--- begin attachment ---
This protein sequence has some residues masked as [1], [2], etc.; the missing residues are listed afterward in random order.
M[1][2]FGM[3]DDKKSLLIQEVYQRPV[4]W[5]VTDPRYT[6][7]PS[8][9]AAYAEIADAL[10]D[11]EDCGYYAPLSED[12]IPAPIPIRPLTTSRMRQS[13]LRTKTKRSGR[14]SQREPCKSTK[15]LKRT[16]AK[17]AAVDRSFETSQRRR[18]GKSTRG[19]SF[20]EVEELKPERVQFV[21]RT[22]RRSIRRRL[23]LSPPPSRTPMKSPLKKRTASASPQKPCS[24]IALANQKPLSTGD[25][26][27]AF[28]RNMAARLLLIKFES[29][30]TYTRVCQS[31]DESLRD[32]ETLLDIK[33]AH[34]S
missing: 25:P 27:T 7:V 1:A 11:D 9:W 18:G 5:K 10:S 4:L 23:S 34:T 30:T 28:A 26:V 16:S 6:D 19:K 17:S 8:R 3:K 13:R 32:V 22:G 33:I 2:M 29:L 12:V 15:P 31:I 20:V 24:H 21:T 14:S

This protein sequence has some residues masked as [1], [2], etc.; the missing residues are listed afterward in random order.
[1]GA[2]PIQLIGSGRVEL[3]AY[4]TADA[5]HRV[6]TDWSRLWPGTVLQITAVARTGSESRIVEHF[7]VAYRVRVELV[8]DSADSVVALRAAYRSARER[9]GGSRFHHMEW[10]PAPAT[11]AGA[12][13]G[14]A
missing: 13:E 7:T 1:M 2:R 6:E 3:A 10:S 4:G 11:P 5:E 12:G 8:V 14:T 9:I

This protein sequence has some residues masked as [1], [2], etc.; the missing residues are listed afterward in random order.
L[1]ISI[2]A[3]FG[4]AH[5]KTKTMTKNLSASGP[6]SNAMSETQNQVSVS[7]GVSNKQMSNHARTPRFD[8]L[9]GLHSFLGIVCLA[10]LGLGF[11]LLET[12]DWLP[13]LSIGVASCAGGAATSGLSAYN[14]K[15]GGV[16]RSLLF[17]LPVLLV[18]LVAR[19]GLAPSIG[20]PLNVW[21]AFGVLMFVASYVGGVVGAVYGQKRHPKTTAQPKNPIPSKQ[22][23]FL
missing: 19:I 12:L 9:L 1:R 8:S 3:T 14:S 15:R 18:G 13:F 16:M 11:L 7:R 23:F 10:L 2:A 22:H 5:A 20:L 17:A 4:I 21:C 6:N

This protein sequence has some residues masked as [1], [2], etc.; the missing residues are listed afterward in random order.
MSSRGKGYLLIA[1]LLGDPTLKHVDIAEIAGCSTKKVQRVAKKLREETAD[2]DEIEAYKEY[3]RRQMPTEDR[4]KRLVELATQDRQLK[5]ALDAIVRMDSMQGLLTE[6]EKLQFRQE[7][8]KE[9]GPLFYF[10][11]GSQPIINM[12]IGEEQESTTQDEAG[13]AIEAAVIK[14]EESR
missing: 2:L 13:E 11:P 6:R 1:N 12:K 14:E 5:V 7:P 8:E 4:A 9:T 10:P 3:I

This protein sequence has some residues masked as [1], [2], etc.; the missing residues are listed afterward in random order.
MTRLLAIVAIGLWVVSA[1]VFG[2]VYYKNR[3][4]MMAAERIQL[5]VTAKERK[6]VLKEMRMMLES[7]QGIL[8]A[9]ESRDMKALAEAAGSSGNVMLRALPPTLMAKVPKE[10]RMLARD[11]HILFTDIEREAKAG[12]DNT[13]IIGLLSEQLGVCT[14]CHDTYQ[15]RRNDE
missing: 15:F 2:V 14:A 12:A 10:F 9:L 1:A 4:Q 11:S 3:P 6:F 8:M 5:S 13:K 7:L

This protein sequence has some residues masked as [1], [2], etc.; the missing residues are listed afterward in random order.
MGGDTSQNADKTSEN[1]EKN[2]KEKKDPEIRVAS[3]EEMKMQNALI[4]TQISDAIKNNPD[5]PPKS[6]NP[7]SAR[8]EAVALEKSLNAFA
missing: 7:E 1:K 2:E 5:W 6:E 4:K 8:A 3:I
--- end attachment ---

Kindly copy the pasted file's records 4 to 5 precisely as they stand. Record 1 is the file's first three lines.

This protein sequence has some residues masked as [1], [2], etc.; the missing residues are listed afterward in random order.
MSSRGKGYLLIA[1]LLGDPTLKHVDIAEIAGCSTKKVQRVAKKLREETAD[2]DEIEAYKEY[3]RRQMPTEDR[4]KRLVELATQDRQLK[5]ALDAIVRMDSMQGLLTE[6]EKLQFRQE[7][8]KE[9]GPLFYF[10][11]GSQPIINM[12]IGEEQESTTQDEAG[13]AIEAAVIK[14]EESR
missing: 2:L 13:E 11:P 6:R 1:N 12:K 14:E 5:V 7:P 8:E 4:A 9:T 10:P 3:I

This protein sequence has some residues masked as [1], [2], etc.; the missing residues are listed afterward in random order.
MTRLLAIVAIGLWVVSA[1]VFG[2]VYYKNR[3][4]MMAAERIQL[5]VTAKERK[6]VLKEMRMMLES[7]QGIL[8]A[9]ESRDMKALAEAAGSSGNVMLRALPPTLMAKVPKE[10]RMLARD[11]HILFTDIEREAKAG[12]DNT[13]IIGLLSEQLGVCT[14]CHDTYQ[15]RRNDE
missing: 15:F 2:V 14:A 12:A 10:F 9:L 1:A 4:Q 11:S 3:P 6:F 8:M 5:S 13:K 7:L